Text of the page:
When were you first aware that you were “different?”
I remember when I was first conscious of having small eyes. For our kindergarten we went for a “getting to know you” day in the spring before starting in kindergarten that fall. My brother and sister had already attended the school, so even though I was nervous and excited, I knew what to expect. This would be a recurring theme growing up as it relates to my eyes, amongst other things, where my brother and sister blazed a trail ahead of me, making life much easier. Although I don’t think I realized this at the time. I was playing on the monkey bars, which had this cool octagon shape and bright color spacers between the bars. I was so excited because we didn’t have a jungle gym like this at my house. I thought I was so cool and grown up getting to play at the “big kids” playground. I was starting to climb to the top when some boy must have said “No Chinese people allowed.” I didn’t really understand him because I wasn’t Chinese. I remember just being a little confused and then I kept climbing, ignoring him. My younger brother was with me and he somehow understood what I did not. My little brother said something, channeling the stubbornness of our grandfather, to the effect that I could climb wherever I pleased and he would knock the kid out if he bothered me again. Somehow my mom knew exactly what was going on as she related the story to my dad later. Oblivious me, excited to be on the cool monkey bars, kept climbing. That’s the first time in my conscious memory that someone commented on my eyes. They also treated me differently and assumed I was Chinese. A lot to process here concerning that a little boy was saying Chinese people weren’t allowed on the jungle gym, but that’s something to unpack on a different website.
What did people think of you as a child?
My mom tells the story of how when we were little, she would take us all to the grocery store and elderly couples would approach her and say “bless you dear.” I perhaps vaguely remember old people making comments to my mom in the grocery store. It turns out, my mom would get pissed because these people thought we were developmentally delayed with trisomy 21 due to the shape our of eyes. They thought my mom was taking care of four special needs children. That couldn’t be farther from the truth. As adults, my siblings and I all have masters degrees and are accomplished in our respective fields. I know my mom was forced to handle it with grace. She would get so upset and tell my dad about it when he got home from work. He would just laugh. To me, if you watch me and my siblings you’d quickly realize we are obviously not developmentally delayed. Hearing about this story when I was older, I kept thinking how could people be so stupid? This is a recurring theme in my reaction to those who comment on my eyes.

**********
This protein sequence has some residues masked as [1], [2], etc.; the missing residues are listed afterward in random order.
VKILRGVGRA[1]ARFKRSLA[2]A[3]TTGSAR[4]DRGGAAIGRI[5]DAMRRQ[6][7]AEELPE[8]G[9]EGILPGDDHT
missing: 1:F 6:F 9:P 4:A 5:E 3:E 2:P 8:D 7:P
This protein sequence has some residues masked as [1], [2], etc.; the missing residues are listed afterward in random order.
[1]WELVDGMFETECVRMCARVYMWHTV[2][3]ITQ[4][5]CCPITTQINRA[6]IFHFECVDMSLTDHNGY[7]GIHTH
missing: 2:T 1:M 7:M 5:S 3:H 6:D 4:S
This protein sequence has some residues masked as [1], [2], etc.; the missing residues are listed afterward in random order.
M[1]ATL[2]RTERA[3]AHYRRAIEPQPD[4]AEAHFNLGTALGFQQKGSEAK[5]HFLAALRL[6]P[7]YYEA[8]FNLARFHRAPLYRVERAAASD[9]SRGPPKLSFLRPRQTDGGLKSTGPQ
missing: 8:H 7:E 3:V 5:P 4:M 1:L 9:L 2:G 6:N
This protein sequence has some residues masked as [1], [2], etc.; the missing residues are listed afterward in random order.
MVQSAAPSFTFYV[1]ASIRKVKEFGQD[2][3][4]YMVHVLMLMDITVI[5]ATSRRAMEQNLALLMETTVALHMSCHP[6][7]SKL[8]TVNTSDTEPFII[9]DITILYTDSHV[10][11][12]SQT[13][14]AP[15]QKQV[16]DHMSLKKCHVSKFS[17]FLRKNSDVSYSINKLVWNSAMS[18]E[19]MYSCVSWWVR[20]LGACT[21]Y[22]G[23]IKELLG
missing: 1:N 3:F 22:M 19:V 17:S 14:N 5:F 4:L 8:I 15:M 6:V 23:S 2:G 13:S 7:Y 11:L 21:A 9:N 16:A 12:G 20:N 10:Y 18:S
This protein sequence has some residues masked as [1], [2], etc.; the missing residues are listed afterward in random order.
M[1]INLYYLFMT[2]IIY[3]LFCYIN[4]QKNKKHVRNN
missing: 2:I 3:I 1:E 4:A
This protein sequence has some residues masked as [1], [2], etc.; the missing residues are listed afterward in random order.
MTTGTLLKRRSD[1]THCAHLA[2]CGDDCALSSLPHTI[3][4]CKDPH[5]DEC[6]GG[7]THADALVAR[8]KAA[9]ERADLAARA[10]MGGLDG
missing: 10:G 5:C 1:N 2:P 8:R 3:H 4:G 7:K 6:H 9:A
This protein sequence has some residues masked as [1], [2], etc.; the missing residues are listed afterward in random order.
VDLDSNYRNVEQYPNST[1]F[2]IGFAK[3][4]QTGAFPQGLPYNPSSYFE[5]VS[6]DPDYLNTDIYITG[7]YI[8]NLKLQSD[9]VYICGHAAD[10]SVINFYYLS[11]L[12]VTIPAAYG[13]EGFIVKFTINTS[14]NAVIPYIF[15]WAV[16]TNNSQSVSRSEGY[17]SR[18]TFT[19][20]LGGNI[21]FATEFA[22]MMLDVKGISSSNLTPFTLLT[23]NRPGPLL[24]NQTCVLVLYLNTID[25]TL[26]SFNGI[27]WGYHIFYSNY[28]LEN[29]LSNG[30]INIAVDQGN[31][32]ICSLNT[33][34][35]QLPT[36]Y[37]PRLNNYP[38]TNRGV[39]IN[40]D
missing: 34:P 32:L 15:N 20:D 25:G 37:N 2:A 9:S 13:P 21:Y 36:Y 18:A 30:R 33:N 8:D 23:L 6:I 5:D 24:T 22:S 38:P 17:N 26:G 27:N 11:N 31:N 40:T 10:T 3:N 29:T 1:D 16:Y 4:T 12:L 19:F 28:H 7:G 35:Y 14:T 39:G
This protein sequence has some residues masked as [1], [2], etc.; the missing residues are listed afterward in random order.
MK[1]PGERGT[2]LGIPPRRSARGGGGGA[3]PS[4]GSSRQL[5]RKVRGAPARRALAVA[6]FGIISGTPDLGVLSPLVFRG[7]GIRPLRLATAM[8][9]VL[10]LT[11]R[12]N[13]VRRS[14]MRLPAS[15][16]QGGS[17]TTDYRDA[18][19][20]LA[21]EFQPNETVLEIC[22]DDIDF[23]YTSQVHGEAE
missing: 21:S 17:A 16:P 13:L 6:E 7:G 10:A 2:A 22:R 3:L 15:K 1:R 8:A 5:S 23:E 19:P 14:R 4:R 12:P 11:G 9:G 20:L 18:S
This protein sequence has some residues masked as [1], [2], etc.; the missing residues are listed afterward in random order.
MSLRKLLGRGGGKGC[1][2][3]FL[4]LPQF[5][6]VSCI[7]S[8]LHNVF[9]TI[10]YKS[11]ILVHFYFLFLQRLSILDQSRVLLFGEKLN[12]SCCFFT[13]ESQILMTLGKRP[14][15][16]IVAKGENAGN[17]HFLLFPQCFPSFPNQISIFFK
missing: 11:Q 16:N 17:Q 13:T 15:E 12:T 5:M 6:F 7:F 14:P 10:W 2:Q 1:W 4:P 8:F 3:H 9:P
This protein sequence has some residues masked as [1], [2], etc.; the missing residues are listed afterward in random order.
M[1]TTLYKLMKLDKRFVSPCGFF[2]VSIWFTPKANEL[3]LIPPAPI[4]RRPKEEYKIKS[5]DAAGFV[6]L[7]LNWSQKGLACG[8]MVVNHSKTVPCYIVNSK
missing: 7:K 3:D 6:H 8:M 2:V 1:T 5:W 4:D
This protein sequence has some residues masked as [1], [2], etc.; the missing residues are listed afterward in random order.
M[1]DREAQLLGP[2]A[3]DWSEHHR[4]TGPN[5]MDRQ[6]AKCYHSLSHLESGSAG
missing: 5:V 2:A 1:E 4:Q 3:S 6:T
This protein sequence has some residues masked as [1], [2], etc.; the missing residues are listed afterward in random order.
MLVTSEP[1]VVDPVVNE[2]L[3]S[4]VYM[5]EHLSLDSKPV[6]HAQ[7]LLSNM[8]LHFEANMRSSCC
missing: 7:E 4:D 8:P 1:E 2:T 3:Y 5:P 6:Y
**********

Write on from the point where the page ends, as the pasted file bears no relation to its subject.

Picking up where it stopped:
When did it first affect your life?
As a child, I remember getting questions and stares, but other than that, I didn’t even really notice or think about the fact that I was different. This didn’t really happen until high school, when I started thinking about wearing makeup. My sister and I experimented with makeup on our own because our mother did not wear any at all. I remember struggling with eye shadow. Anything dark just seemed to accentuate the smallness of the eyes and looked off-balance. For this same reason I have never been able to get eyeliners to work either. Again, it’s basically just highlighting the small size of the eyes. I usually just end up wearing white or a light shimmery eye shadow to make my eyes look bigger. And I avoid eye liner altogether!
Another technique that I cannot get to work is the smoky eye. I would see celebrities rocking a smoky eye, and ads for smoky eye kits. And I tried it, but I learned that a smoky eye is not my friend. Honestly, it ends up looking like I have a black eye. My eyelids are just too small for it to be flattering.
A couple of years ago a friend hosted a party for the cosmetics company Arbonne. First the representative had all of us put on lotions and facial cleansers and that part was fun. But then came the makeup portion. She had us start to apply layers to get a smoky eye. I had a bad feeling about it, but I went along with it. Sure enough, as we added the third layer I looked at myself in the mirror and was like, no. The representative tried to ‘fix’ it by adding on more but it just didn’t work. It was an awkward situation. My friends at the party did not really say anything but I could tell by the looks on their faces that it just did not look right. It was the first time I had ever been in that situation because up until then my experimentation with a smoky eye had been by myself in the bathroom. But I just kind of laughed off the situation and went upstairs to wash it off.
So I just continue to keep my makeup game simple, and stick to white, bronze and shimmery eye shadows.